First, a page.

July 2007

 

CATARACT/ IOL

 

In My Own Hands

Creating the optimal surgical environment


by Farrell “Toby” Tyson, M.D.

 

 

 

The right technology and surgical techniques will ensure your patients are seeing great on post-op day one

My goal has always been to perform the best cataract surgery I possibly can. With multifocal IOL implantation, patient expectations are higher, and the surgeon’s margin of error is lower. These lenses are less forgiving of small power miscalculations or even minor corneal edema or posterior capsular opacification. In short, premium IOLs demand high-precision surgery to give the patient the fastest recovery and the best possible chance of spectacle independence. Others have addressed the critical pre-operative factors, such as patient selection, accurate biometry, and matching the IOL to the patient’s needs. However, it is equally important to pay attention to the surgical environment—to make sure to use the very best technology and techniques in the operating room itself.

The right tools simplify cataract surgery

The most important factor in choosing both phaco technology and in refining one’s phaco technique is to use as little phaco energy as possible. This reduces endothelial loss, improves corneal clarity, and speeds up post-operative visual recovery. I use the AMO Sovereign WhiteStar system (Advanced Medical Optics, Santa Ana, Calif.). Cold phaco with this system reduces phaco energy by about 60%. New ICE (Increased Control & Efficiency) technology further reduces ultrasound energy by using a brief “punch” in the first millisecond of the pulse to accelerate cavitation. For a fast surgeon, this may not make a huge difference, but it can reduce effective phaco time (EPT) for someone who is in the eye longer or when dealing with very dense nuclei. WhiteStar has very good fluidics, so I don’t get any chamber bouncing or “trampolining” of the back of the capsular bag when I am performing in-the-bag phacoemulsification. And, while all the newer phaco systems significantly reduce the chance of a corneal burn, WhiteStar almost eliminates the possibility.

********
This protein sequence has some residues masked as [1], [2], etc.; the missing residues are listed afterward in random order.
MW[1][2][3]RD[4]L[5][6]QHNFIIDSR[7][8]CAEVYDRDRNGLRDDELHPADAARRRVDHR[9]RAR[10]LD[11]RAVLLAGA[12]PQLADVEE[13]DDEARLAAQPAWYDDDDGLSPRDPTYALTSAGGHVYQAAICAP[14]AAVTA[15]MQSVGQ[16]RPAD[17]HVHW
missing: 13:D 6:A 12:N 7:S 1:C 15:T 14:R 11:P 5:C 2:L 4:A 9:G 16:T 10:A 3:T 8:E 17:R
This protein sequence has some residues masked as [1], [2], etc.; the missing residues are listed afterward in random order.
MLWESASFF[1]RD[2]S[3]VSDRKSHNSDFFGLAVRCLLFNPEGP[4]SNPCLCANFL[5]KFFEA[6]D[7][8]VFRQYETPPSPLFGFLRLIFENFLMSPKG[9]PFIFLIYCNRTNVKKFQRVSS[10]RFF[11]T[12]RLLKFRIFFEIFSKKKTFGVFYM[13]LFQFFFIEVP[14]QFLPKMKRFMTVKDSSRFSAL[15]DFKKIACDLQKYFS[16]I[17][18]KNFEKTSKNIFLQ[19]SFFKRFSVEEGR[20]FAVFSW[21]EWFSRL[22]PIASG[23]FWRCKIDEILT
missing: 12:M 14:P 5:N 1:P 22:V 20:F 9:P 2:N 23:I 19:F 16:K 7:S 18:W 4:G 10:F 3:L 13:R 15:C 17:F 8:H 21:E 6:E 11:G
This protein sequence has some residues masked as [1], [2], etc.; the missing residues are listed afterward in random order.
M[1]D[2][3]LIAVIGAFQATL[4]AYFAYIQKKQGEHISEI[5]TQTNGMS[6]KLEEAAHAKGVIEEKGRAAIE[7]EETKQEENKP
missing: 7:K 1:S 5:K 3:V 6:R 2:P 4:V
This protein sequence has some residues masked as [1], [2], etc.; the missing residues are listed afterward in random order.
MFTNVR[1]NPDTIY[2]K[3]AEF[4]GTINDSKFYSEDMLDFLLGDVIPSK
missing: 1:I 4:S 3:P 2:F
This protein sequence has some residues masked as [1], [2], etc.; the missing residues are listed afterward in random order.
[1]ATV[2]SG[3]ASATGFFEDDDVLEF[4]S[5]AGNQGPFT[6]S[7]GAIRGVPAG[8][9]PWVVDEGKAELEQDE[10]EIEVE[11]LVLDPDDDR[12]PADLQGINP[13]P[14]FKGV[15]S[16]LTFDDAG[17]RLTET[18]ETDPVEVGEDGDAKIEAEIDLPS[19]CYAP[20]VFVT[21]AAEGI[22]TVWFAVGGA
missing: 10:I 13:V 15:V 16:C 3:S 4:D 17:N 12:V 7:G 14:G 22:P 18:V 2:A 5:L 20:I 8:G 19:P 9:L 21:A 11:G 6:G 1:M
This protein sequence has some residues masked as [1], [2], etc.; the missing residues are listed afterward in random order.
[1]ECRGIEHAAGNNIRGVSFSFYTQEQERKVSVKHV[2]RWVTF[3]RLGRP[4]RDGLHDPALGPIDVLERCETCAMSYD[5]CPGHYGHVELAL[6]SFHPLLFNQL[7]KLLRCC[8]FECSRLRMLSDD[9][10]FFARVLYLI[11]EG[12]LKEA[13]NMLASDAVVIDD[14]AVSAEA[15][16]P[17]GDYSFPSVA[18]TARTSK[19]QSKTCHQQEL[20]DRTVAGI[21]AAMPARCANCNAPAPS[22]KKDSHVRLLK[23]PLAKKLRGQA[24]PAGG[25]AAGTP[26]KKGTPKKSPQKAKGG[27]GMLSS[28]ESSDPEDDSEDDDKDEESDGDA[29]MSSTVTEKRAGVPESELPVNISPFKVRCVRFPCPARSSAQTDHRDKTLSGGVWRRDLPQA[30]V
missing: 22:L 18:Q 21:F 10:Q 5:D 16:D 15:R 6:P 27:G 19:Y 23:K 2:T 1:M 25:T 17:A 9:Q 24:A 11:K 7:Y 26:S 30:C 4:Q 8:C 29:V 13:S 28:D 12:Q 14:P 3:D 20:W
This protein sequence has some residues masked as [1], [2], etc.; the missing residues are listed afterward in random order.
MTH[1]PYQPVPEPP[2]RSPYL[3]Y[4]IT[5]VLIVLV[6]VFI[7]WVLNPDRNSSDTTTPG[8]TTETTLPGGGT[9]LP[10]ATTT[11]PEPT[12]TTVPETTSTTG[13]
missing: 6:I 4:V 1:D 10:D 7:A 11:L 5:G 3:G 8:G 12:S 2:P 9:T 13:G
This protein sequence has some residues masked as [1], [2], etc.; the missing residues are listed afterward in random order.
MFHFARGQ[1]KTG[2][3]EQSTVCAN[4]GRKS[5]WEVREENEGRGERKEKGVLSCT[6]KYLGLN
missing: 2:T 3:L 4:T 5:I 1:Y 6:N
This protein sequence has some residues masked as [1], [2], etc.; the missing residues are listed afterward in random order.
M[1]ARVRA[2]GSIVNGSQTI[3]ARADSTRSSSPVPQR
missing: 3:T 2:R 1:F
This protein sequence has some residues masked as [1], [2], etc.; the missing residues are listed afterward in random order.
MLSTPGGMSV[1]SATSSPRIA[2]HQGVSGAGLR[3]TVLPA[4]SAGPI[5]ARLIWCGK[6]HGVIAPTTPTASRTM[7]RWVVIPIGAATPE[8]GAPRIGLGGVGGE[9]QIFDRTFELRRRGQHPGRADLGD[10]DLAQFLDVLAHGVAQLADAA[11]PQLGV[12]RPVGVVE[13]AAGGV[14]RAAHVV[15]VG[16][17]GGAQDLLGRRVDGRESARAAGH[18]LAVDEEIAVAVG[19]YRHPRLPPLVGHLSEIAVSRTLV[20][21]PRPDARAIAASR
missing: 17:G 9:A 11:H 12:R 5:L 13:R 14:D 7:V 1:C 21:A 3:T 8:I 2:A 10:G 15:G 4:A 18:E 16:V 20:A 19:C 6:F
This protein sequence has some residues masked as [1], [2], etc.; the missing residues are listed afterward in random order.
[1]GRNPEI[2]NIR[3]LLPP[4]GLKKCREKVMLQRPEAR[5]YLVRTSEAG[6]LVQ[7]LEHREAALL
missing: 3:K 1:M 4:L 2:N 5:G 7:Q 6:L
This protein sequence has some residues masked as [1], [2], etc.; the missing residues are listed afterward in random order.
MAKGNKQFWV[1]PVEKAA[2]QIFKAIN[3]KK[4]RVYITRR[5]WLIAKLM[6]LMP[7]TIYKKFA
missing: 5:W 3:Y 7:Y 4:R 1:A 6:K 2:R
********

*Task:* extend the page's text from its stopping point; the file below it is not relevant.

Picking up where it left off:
Surgeons who are implanting multifocal IOLs should be performing small-incision surgery with clear corneal incisions. Clearly, we are moving toward even smaller wounds through microincisional surgery. As IOL manufacturers catch up and start making lenses that can fit through smaller incisions, we’ll see a rapid migration to microincisional surgery, but even now it is valuable for ease of placing the incision on the axis of astigmatism and again, reducing phaco energy. In a study I recently conducted, 245 consecutive eyes were randomized to either bimanual WhiteStar phaco or standard coaxial WhiteStar phaco. All variable phaco settings were the same in both groups. With a 3+ nuclei, the reduction in EPT with bimanual surgery was 38.2%. With 2+ nuclei, there was a 51.5% reduction in EPT.

The choice of an ocular viscoelastic device (OVD), while often considered a minor detail, is actually a critical part of cataract surgery. I use Healon5 (sodium hyaluronate 2.3%, AMO), a high molecular weight, high-viscosity, viscoadaptive OVD, on almost all my cataract surgeries except those in which I’m also doing endocyclophotocoagulation (ECP). For ECP and bimanual cases, I prefer the lower viscosity HealonGV (sodium hyaluronate 1.4%). I think some have avoided Healon5 for fear that OVD removal will slow down their surgery day. My average procedure time is only about five minutes. When I converted to Healon5, I actually found that it made me a faster surgeon because every case is the same. The capsulorhexis, cataract removal, and lens insertion are all smooth and predictable. I’m not stressed out or slowed down by mistakes or the need for additional instruments in tougher cases.

Slow and steady technique